The 76ers would probably love to turn Harris’ salary slot into a more impactful third star, or perhaps into multiple rotation players with more reasonable cap hits, but doing so won’t be easy. At $38MM+ per year, Harris is – at best – a neutral value and will likely be viewed by most teams as a negative asset. Getting a solid return back for him would require the Sixers to attach young players and/or draft assets.
Because the Nets opted to defer their acquisition of the Sixers’ first-round pick to 2023, Philadelphia does have the No. 23 pick in this year’s draft, which could be used either in a trade or to add another affordable young player to the roster. I suspect Morey would prefer to trade the pick for a win-now piece — if the team goes that route, it’ll have to wait until after the draft to officially complete the deal, due to the Stepien rule.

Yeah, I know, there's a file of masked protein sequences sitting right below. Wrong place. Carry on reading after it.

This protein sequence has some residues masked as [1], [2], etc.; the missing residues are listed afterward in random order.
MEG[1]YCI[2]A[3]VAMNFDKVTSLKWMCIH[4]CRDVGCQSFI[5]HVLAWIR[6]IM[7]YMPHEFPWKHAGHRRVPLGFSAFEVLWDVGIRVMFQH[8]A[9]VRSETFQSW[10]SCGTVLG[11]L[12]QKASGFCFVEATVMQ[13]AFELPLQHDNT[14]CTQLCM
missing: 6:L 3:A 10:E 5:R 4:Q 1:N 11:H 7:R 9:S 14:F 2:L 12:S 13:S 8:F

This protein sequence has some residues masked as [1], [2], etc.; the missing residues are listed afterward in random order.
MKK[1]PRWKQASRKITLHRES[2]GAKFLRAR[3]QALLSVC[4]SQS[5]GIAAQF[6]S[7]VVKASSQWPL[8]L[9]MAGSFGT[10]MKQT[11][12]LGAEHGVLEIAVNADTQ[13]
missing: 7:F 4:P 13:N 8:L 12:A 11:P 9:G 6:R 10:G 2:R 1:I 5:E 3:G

Georges Niang and Furkan Korkmaz are two more possible trade candidates, though Korkmaz is coming off a down year and has two guaranteed seasons left on his contract, reducing his appeal to teams seeking flexibility.
Morey is known for his willingness to think outside the box, so it won’t be a surprise if the Sixers do some creative roster shuffling this summer and manage to add some solid complementary pieces, including perhaps a replacement for Green on the wing and a reliable backup center behind Embiid. But the team won’t have as much flexibility as it would like to make that happen.
Salary Cap Situation
Note: Our salary cap figures are based on the league’s latest projection ($122MM) for 2022/23.
- Tobias Harris ($37,633,050)
- Joel Embiid ($33,616,770)
- Furkan Korkmaz ($5,000,000)
- Matisse Thybulle ($4,379,527)
- Georges Niang ($3,465,000)
- Tyrese Maxey ($2,726,880)
- Jaden Springer ($2,125,200)
- Charles Bassey ($74,742) — Partial guarantee. Non-guaranteed portion noted below.
- Charlie Brown Jr. (two-way)
- Total: $89,021,169
- Danny Green ($10,000,000) 1
- Isaiah Joe ($1,782,621) 2